Before the implementation of cost-sharing parity in Medicare, beneficiaries faced higher cost sharing for mental health services than for other medical services. The Medicare Improvements for Patients and Providers Act of 2008 phased in cost-sharing reductions in Medicare for outpatient mental health services in the period 2010-14. Using data for 2006-15 from the Medical Expenditure Panel Survey and difference-in-differences analyses, we assessed whether this reduction in mental health cost sharing was associated with changes in specialty and primary care outpatient mental health visits and psychotropic medication fills. We compared people with Medicare and with private insurance before and after parity implementation. Medicare beneficiaries' use of psychotropic medication increased after the implementation of cost-sharing parity, but we did not detect a change in visits. Changes in the use of psychotropic medications were greater among people with probable serious mental illness and among Medicare beneficiaries who did not report having supplemental coverage. The increased medication use could signal improvements in mental health care access among Medicare beneficiaries, especially among the subgroups most likely to benefit from the policy change.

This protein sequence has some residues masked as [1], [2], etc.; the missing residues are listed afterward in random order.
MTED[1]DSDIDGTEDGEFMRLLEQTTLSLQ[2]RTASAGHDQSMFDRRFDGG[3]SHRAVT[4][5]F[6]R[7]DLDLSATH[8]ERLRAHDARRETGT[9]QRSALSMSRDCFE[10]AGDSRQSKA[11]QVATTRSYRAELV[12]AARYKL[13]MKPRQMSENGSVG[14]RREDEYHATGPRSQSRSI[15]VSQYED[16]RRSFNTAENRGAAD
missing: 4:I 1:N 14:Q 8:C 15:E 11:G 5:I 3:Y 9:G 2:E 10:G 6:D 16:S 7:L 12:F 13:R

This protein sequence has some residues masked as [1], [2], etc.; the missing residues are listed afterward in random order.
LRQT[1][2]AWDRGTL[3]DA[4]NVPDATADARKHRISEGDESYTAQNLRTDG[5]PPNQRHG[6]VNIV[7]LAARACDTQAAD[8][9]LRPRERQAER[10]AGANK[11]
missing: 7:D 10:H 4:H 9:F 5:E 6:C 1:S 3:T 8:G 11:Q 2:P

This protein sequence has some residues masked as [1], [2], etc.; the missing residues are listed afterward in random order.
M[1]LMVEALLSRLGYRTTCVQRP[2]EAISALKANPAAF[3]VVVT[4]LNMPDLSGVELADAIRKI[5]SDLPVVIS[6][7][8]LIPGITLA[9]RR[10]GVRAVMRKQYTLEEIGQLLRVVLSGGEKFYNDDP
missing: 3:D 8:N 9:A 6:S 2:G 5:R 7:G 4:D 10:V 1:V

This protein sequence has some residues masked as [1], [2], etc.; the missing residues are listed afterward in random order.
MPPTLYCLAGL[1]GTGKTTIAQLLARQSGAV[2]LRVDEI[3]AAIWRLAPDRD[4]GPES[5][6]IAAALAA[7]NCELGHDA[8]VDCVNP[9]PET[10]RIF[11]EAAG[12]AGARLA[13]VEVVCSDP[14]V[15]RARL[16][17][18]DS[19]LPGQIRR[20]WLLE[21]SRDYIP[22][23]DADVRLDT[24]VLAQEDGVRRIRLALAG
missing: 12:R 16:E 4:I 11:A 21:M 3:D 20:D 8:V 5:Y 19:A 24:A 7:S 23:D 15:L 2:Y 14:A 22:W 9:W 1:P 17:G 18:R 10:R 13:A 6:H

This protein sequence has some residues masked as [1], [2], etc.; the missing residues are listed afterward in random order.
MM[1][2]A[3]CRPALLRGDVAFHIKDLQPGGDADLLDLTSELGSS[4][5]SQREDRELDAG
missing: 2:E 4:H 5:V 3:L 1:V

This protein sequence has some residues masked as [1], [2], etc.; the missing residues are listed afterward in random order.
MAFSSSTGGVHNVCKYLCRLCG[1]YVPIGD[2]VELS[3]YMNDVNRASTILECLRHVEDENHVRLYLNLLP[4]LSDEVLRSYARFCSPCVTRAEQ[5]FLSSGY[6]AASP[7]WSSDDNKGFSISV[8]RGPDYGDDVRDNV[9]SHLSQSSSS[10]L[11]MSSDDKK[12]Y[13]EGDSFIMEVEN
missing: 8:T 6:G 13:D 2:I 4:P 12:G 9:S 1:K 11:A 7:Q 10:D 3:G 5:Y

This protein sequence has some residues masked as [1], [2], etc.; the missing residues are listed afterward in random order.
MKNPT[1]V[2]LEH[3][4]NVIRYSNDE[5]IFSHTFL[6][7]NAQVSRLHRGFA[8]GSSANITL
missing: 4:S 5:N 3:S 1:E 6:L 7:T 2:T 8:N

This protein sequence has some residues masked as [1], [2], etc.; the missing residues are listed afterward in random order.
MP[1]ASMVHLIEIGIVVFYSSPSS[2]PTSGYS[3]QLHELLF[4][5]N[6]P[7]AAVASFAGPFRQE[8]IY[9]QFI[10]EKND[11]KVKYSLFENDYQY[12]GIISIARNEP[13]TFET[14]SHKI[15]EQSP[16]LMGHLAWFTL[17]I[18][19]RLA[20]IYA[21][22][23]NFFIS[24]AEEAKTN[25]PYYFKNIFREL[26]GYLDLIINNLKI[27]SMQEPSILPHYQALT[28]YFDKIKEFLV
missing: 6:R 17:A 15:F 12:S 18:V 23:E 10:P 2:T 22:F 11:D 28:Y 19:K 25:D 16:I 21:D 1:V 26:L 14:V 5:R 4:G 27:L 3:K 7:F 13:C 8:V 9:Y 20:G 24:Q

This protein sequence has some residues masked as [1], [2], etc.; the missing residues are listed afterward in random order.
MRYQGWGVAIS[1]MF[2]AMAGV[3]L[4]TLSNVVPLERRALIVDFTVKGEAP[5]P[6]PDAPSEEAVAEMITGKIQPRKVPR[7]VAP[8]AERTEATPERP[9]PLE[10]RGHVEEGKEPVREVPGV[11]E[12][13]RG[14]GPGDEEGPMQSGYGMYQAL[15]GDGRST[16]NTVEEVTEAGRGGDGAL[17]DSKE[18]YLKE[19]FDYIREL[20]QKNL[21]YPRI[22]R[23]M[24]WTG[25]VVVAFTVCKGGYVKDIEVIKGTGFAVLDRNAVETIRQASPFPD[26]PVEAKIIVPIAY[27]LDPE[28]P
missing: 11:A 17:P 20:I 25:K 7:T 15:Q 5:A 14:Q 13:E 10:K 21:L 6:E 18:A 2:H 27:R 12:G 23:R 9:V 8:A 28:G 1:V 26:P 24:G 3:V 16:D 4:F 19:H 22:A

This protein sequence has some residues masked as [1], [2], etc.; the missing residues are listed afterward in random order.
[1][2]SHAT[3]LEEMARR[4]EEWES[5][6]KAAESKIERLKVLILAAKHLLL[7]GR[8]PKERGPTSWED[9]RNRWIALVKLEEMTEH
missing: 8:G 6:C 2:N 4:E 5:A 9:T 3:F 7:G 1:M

Keywords: Behavioral health care; Cost sharing; Depression; Health conditions; Health policy; Medical Expenditure Panel Survey; Medicare; Medicare savings programs; Pharmaceuticals; mental health.